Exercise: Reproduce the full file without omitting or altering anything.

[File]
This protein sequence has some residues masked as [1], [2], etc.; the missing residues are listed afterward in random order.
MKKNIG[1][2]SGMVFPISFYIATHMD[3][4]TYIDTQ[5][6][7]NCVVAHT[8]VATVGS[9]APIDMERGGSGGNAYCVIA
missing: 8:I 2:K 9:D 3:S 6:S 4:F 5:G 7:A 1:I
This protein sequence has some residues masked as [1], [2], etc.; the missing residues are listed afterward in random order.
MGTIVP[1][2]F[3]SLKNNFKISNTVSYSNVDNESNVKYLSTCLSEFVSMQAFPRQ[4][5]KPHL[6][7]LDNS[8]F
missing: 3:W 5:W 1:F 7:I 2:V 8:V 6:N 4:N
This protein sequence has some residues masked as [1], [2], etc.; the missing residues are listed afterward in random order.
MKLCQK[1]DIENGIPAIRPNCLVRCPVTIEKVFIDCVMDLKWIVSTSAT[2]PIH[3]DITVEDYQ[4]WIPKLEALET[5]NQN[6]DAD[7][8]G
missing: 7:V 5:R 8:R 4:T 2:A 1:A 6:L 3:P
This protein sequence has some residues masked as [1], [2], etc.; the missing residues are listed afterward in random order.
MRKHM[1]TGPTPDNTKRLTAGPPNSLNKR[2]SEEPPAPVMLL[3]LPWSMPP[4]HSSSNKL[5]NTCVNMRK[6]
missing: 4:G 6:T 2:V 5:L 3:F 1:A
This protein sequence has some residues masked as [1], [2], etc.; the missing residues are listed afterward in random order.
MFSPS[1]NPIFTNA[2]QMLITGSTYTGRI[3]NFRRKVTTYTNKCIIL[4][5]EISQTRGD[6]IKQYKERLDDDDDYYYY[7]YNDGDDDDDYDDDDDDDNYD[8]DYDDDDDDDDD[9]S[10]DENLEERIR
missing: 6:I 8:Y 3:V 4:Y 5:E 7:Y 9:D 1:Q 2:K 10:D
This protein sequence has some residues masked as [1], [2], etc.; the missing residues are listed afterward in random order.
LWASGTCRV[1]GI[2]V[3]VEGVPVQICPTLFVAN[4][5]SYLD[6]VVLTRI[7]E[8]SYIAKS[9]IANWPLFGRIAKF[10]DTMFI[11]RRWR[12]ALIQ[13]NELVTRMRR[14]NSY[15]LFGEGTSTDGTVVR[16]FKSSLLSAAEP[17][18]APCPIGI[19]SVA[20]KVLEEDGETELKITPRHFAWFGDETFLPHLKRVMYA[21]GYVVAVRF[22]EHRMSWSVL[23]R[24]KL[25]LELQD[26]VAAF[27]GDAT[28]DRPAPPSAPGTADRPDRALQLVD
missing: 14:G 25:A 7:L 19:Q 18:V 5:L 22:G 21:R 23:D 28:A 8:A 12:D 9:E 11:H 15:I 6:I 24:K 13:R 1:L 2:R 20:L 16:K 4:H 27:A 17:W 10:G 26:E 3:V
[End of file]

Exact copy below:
This protein sequence has some residues masked as [1], [2], etc.; the missing residues are listed afterward in random order.
MKKNIG[1][2]SGMVFPISFYIATHMD[3][4]TYIDTQ[5][6][7]NCVVAHT[8]VATVGS[9]APIDMERGGSGGNAYCVIA
missing: 8:I 2:K 9:D 3:S 6:S 4:F 5:G 7:A 1:I
This protein sequence has some residues masked as [1], [2], etc.; the missing residues are listed afterward in random order.
MGTIVP[1][2]F[3]SLKNNFKISNTVSYSNVDNESNVKYLSTCLSEFVSMQAFPRQ[4][5]KPHL[6][7]LDNS[8]F
missing: 3:W 5:W 1:F 7:I 2:V 8:V 6:N 4:N
This protein sequence has some residues masked as [1], [2], etc.; the missing residues are listed afterward in random order.
MKLCQK[1]DIENGIPAIRPNCLVRCPVTIEKVFIDCVMDLKWIVSTSAT[2]PIH[3]DITVEDYQ[4]WIPKLEALET[5]NQN[6]DAD[7][8]G
missing: 7:V 5:R 8:R 4:T 2:A 1:A 6:L 3:P
This protein sequence has some residues masked as [1], [2], etc.; the missing residues are listed afterward in random order.
MRKHM[1]TGPTPDNTKRLTAGPPNSLNKR[2]SEEPPAPVMLL[3]LPWSMPP[4]HSSSNKL[5]NTCVNMRK[6]
missing: 4:G 6:T 2:V 5:L 3:F 1:A
This protein sequence has some residues masked as [1], [2], etc.; the missing residues are listed afterward in random order.
MFSPS[1]NPIFTNA[2]QMLITGSTYTGRI[3]NFRRKVTTYTNKCIIL[4][5]EISQTRGD[6]IKQYKERLDDDDDYYYY[7]YNDGDDDDDYDDDDDDDNYD[8]DYDDDDDDDDD[9]S[10]DENLEERIR
missing: 6:I 8:Y 3:V 4:Y 5:E 7:Y 9:D 1:Q 2:K 10:D
This protein sequence has some residues masked as [1], [2], etc.; the missing residues are listed afterward in random order.
LWASGTCRV[1]GI[2]V[3]VEGVPVQICPTLFVAN[4][5]SYLD[6]VVLTRI[7]E[8]SYIAKS[9]IANWPLFGRIAKF[10]DTMFI[11]RRWR[12]ALIQ[13]NELVTRMRR[14]NSY[15]LFGEGTSTDGTVVR[16]FKSSLLSAAEP[17][18]APCPIGI[19]SVA[20]KVLEEDGETELKITPRHFAWFGDETFLPHLKRVMYA[21]GYVVAVRF[22]EHRMSWSVL[23]R[24]KL[25]LELQD[26]VAAF[27]GDAT[28]DRPAPPSAPGTADRPDRALQLVD
missing: 14:G 25:A 7:L 19:Q 18:V 5:L 22:G 21:R 23:D 28:A 8:A 12:D 9:E 11:H 15:I 6:I 24:K 13:R 1:L 2:R 20:L 16:K 4:H 27:A 17:W 10:G 26:E 3:V